A cold feeling grew in Wallace's stomach. "What makes you say that? Did he have wings?"
"It was difficult to see. There was so much light. Yes, I think he had wings. I saw shadows behind him that might have been wings. But his face was so beautiful. I do not think an earthly man could ever possess so much beauty."
The sickness grew, branching out into fear. "Think carefully, Matthew. Did he say anything to you."
The boy nodded. "One thing only. It sounded like: 'Ged Don Un Pal.'"
Wallace buried his head on his son's shoulder and wept.
Had ever a man had to make a choice such as this? Wallace locked himself away in his study for the rest of the day and agonised over the options. For whatever reason his Holy Guardian Angel had decided to make itself manifest at last. The arrival of the book the day before and his son's dream seemed too closely linked to be anything other than destiny or divine intervention. But what was being asked of his to see it through was unspeakable. He felt like Abraham, faced with God's demand to sacrifice Isaac. If only the angel had not given its message to Matthew. In doing it it had marked him. He had hoped, if it ever came to the ritual, that he could find some substitue. Now it appeared this could not be so. He loved his son more than anything else in life, but could not free himself of the demands of his obsession.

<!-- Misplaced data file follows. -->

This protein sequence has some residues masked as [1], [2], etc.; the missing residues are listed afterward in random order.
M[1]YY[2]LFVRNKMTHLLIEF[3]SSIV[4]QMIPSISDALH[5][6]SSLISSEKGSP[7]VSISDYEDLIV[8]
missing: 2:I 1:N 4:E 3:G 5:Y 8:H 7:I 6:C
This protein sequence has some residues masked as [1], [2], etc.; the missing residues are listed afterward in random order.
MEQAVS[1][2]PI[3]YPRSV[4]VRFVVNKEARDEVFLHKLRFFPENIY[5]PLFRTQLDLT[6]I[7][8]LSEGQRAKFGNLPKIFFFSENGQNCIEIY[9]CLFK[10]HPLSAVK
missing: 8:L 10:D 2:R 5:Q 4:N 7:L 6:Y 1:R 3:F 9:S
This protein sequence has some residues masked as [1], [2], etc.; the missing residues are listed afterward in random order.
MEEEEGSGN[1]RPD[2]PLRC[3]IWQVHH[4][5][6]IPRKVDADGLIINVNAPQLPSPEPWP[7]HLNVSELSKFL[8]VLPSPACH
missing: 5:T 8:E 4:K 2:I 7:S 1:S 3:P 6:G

Even with his poor understanding of Dee's work he had not been able to help but understand the angel's message. Four letters in the angelic tongue. A word. A name. The name of his angel. The only barrier left now was himself and he feared that would soon be passed.
By nightfall he had made a choice.
"A swan, sir?"
"That's what I said."
"Yes." If Wallace's mind had not been consumed by other concerns he would have been enraged by his man's insubordination. Under the circumstances, though the best he could manage was a quiet but strong persistence.